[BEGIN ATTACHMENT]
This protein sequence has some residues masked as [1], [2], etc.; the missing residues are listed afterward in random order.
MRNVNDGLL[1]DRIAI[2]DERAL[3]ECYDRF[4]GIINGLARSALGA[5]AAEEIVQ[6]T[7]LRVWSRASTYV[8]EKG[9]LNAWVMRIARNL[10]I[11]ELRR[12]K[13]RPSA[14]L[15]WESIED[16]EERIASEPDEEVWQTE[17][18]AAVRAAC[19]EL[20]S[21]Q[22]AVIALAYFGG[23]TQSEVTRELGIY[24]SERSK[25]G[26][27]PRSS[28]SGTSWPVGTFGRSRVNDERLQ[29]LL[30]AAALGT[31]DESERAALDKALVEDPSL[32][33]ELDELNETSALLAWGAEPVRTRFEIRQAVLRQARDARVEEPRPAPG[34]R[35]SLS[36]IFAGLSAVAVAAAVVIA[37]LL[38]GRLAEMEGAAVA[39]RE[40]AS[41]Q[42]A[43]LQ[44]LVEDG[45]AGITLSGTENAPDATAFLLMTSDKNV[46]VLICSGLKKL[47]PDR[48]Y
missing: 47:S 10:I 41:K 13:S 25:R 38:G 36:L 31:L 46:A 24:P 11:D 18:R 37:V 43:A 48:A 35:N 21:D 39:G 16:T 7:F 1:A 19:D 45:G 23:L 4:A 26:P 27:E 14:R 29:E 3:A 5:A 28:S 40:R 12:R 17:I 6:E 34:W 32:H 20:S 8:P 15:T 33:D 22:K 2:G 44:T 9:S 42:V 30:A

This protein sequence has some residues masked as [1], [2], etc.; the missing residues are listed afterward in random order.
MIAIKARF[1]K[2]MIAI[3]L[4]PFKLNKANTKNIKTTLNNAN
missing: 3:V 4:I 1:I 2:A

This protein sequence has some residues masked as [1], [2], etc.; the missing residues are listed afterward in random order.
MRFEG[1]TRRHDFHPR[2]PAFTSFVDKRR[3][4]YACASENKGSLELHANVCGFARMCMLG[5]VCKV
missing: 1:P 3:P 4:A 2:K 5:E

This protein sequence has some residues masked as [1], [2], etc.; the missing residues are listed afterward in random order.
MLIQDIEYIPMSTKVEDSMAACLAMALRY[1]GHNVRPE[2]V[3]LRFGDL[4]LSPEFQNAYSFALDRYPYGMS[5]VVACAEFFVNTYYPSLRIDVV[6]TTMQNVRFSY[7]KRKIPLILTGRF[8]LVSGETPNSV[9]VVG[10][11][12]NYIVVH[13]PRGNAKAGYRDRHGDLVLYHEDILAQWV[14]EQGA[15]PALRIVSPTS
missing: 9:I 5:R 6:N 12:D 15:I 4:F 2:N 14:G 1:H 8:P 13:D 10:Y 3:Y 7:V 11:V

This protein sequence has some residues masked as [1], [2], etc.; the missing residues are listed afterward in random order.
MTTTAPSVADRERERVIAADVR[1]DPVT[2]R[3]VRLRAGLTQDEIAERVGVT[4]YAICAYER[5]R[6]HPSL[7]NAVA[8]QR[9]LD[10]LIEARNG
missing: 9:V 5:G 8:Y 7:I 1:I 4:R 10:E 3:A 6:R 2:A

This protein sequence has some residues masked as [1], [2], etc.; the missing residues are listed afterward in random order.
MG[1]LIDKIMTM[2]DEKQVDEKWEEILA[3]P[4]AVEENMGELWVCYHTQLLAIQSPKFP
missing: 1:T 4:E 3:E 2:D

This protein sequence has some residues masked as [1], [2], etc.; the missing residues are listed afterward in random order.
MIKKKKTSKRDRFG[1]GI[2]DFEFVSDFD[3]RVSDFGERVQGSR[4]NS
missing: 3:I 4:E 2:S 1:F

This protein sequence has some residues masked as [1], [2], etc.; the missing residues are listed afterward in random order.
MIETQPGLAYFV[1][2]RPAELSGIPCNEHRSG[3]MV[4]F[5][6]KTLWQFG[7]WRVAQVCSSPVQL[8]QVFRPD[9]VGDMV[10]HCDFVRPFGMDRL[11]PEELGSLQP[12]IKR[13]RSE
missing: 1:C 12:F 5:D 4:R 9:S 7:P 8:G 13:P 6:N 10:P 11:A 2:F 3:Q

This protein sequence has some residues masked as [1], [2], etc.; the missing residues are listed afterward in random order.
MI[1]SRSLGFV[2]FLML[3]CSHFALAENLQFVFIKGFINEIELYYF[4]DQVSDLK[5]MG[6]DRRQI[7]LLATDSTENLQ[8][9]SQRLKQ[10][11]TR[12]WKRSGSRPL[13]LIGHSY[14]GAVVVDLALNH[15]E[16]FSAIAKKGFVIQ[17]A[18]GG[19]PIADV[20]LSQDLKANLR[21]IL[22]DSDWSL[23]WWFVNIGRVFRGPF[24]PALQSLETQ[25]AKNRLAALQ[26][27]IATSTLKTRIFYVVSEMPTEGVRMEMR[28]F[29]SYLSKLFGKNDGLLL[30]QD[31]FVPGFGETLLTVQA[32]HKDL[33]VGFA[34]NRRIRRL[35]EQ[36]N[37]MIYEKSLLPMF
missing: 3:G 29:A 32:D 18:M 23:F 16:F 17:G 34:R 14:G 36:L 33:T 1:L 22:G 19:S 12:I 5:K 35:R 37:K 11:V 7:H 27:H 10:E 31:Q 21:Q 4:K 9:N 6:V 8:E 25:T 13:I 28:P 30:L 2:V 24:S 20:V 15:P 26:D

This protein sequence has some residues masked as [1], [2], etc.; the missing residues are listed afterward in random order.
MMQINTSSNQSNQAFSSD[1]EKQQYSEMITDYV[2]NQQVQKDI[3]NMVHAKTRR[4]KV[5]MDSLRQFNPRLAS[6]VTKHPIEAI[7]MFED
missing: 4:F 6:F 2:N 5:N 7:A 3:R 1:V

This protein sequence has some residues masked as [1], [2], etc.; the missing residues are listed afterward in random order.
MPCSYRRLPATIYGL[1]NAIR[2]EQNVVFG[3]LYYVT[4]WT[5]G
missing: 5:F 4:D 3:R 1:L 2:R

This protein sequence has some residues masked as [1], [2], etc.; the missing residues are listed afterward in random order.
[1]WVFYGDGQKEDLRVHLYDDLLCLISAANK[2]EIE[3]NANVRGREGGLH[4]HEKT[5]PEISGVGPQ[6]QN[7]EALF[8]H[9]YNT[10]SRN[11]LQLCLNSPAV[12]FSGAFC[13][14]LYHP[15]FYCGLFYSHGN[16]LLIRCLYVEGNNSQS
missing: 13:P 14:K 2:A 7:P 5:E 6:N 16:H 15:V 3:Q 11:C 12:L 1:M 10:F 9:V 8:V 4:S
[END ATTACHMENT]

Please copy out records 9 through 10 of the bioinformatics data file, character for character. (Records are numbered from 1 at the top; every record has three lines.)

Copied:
This protein sequence has some residues masked as [1], [2], etc.; the missing residues are listed afterward in random order.
MI[1]SRSLGFV[2]FLML[3]CSHFALAENLQFVFIKGFINEIELYYF[4]DQVSDLK[5]MG[6]DRRQI[7]LLATDSTENLQ[8][9]SQRLKQ[10][11]TR[12]WKRSGSRPL[13]LIGHSY[14]GAVVVDLALNH[15]E[16]FSAIAKKGFVIQ[17]A[18]GG[19]PIADV[20]LSQDLKANLR[21]IL[22]DSDWSL[23]WWFVNIGRVFRGPF[24]PALQSLETQ[25]AKNRLAALQ[26][27]IATSTLKTRIFYVVSEMPTEGVRMEMR[28]F[29]SYLSKLFGKNDGLLL[30]QD[31]FVPGFGETLLTVQA[32]HKDL[33]VGFA[34]NRRIRRL[35]EQ[36]N[37]MIYEKSLLPMF
missing: 3:G 29:A 32:D 18:M 23:F 16:F 17:G 34:R 14:G 36:L 33:T 1:L 22:G 19:S 12:I 5:K 35:R 37:K 11:V 7:H 27:H 10:E 31:Q 21:Q 4:K 9:N 6:V 8:E 25:T 13:I 28:P 30:L 2:V 24:S 20:V 15:P 26:D

This protein sequence has some residues masked as [1], [2], etc.; the missing residues are listed afterward in random order.
MMQINTSSNQSNQAFSSD[1]EKQQYSEMITDYV[2]NQQVQKDI[3]NMVHAKTRR[4]KV[5]MDSLRQFNPRLAS[6]VTKHPIEAI[7]MFED
missing: 4:F 6:F 2:N 5:N 7:A 3:R 1:V